40 years in a landmark’s life
Nineteenth- and early-20th century photographs and sketches of historic buildings in the Twin Cities abound. Take a look at Harry Wells’ “History of Nevada County,” 1880, published by Thompson & West of Oakland. Photographs of the recent past, from after World War II to the present, for some reason are in short supply. Since Nevada City’s historic district has been awarded National Register status and since Grass Valley’s increasing awareness of its historic treasures, more attention is focused on these venerable structures. Let’s take a 40-year look at one of Nevada City’s Broad Street buildings, 1960 to 2000.
230-236 Broad St., Nevada City
This magnificent two-story, red brick building was built by Capt. George Kidd and Dr. William Knox in 1856. Through the years, it has been identified by many names; among the first, of course, was Kidd and Knox. At one time, it was the Brown and Morgan Block or Building, but that was the 19th century.
Let’s move ahead to the 1960s, when it was known as the Durbrow Building, named after owner William Durbrow. For many years, the important business of the Native Sons of the Golden West was conducted in the upstairs lodge rooms.
Professional offices filled the balance of space on the second floor.
Painter’s Market occupied the ground floor until 1959. Yes, that’s the “P” in SPD markets. After the move, Knee’s Electric and Alice’s Style Shop were two of the downstairs tenants during the ’60s. It would be difficult to name all the businesses that have occupied space there.
After Durbrow, Dr. John and Christine Freeman were the owners. The Freemans did much to restore the facade and built a porch on the Broad Street front and Pine Street side, closely resembling the original.
On May 3, 1980, the Nevada City Chapter No. 10 of the Ancient and Honorable Order of E Clampus Vitus honored the Freemans by placing a bronze plaque on the Pine Street side. It reads:
“Kidd & Knox Building, 1856. Major commercial building since the Gold Rush. Early offices of judges, lawyers, statesmen including U. S. Senators A. A. Sargent, Wm. Morris Stewart; California Supreme Court Chief Justices Niles Searls, Lorenzo Sawyer were here. Site of ‘Dramatic Hall’ where Edwin Booth, Lola Montez, Kate Hayes performed.”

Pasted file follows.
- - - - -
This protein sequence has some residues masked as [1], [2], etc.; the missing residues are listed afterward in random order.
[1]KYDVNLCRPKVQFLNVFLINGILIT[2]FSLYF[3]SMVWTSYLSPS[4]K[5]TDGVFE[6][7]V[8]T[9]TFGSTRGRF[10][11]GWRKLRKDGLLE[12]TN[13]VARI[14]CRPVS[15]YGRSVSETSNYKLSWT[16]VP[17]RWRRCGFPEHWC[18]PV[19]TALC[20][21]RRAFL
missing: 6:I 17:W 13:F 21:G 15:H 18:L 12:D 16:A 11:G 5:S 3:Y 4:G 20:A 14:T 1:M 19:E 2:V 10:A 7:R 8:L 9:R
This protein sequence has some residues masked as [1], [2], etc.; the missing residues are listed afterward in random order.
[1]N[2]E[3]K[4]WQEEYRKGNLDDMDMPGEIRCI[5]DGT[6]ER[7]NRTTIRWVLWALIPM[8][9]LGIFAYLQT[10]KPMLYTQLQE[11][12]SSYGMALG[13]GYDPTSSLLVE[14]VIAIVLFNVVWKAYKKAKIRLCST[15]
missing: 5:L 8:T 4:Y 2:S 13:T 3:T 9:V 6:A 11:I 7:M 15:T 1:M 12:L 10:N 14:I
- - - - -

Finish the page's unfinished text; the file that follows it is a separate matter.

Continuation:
A continuing noshing tradition began upstairs in the abandoned Native Sons lodge hall. In 1979, John Parent and Neil Locke opened the Posh Nosh. Unfortunately, a fire the next year required that they relocate their operation, which they did in June 1980 to 318 Broad St.
At one time during the 1980s, the front of the building was transformed to resemble a particular Midwestern savings and loan company for a television commercial. Nevada City was seen by the producers as more Midwestern-looking than the Midwest!
An interesting double celebrity sighting took place in the Freeman Building on a Saturday in December 1980. The Soda Saloon, a coffee shop/soda fountain/ice cream shop, occupied the building’s northeast corner at Pine and Broad. Seated for lunch in a booth with his California Highway Patrol driver, the driver’s son and a popular vocalist named Linda Ronstadt was Gov. Edmund G. (Jerry) Brown Jr. Ronstadt was camera shy and left the room, but the governor happily posed. His fabled blue Plymouth was parked in front of the Button Works.
Today, the building can be called the Baker-Tintle Building since ownership recently passed to Ken and Kay Baker and Gary and Patti Tintle.
Bob Wyckoff is a retired newspaper editor, an author of local history, a lifetime student of California history and a longtime resident of Nevada County. You can write him at The Union, 464 Sutton Way, Grass Valley, 95945.
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